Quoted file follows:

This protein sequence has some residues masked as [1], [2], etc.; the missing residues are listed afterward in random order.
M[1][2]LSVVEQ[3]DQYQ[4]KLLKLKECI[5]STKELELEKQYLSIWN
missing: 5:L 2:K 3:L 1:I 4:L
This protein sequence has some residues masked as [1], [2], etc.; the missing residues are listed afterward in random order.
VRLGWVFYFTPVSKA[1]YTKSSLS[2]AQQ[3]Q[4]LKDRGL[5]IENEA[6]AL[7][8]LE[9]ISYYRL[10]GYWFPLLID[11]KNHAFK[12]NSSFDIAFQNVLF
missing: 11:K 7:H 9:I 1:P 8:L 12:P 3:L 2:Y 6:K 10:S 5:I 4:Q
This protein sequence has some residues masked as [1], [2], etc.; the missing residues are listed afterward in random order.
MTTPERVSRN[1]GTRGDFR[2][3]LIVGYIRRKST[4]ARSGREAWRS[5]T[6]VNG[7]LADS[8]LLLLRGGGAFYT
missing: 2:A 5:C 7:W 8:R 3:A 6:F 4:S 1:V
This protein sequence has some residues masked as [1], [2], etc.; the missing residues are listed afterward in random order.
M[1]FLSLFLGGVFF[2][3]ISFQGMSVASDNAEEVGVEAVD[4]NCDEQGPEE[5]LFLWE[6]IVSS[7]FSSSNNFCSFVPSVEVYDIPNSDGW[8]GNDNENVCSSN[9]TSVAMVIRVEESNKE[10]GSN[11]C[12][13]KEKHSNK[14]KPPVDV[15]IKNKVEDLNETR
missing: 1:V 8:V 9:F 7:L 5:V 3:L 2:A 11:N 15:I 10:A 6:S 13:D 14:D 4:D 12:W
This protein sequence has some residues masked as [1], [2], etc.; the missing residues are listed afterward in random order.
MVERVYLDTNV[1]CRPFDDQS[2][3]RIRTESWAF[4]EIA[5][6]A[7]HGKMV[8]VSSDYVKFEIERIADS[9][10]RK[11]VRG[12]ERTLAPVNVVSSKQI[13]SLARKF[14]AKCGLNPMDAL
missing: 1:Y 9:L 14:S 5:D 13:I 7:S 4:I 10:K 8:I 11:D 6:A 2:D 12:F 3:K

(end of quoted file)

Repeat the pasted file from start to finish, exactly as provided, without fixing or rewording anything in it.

This protein sequence has some residues masked as [1], [2], etc.; the missing residues are listed afterward in random order.
M[1][2]LSVVEQ[3]DQYQ[4]KLLKLKECI[5]STKELELEKQYLSIWN
missing: 5:L 2:K 3:L 1:I 4:L
This protein sequence has some residues masked as [1], [2], etc.; the missing residues are listed afterward in random order.
VRLGWVFYFTPVSKA[1]YTKSSLS[2]AQQ[3]Q[4]LKDRGL[5]IENEA[6]AL[7][8]LE[9]ISYYRL[10]GYWFPLLID[11]KNHAFK[12]NSSFDIAFQNVLF
missing: 11:K 7:H 9:I 1:P 8:L 12:P 3:L 2:Y 6:K 10:S 5:I 4:Q
This protein sequence has some residues masked as [1], [2], etc.; the missing residues are listed afterward in random order.
MTTPERVSRN[1]GTRGDFR[2][3]LIVGYIRRKST[4]ARSGREAWRS[5]T[6]VNG[7]LADS[8]LLLLRGGGAFYT
missing: 2:A 5:C 7:W 8:R 3:A 6:F 4:S 1:V
This protein sequence has some residues masked as [1], [2], etc.; the missing residues are listed afterward in random order.
M[1]FLSLFLGGVFF[2][3]ISFQGMSVASDNAEEVGVEAVD[4]NCDEQGPEE[5]LFLWE[6]IVSS[7]FSSSNNFCSFVPSVEVYDIPNSDGW[8]GNDNENVCSSN[9]TSVAMVIRVEESNKE[10]GSN[11]C[12][13]KEKHSNK[14]KPPVDV[15]IKNKVEDLNETR
missing: 1:V 8:V 9:F 7:L 5:V 3:L 2:A 11:N 15:I 10:A 6:S 13:D 14:D 4:D 12:W
This protein sequence has some residues masked as [1], [2], etc.; the missing residues are listed afterward in random order.
MVERVYLDTNV[1]CRPFDDQS[2][3]RIRTESWAF[4]EIA[5][6]A[7]HGKMV[8]VSSDYVKFEIERIADS[9][10]RK[11]VRG[12]ERTLAPVNVVSSKQI[13]SLARKF[14]AKCGLNPMDAL
missing: 1:Y 9:L 14:S 5:D 13:I 7:S 4:I 10:K 8:I 11:D 6:A 2:D 12:F 3:K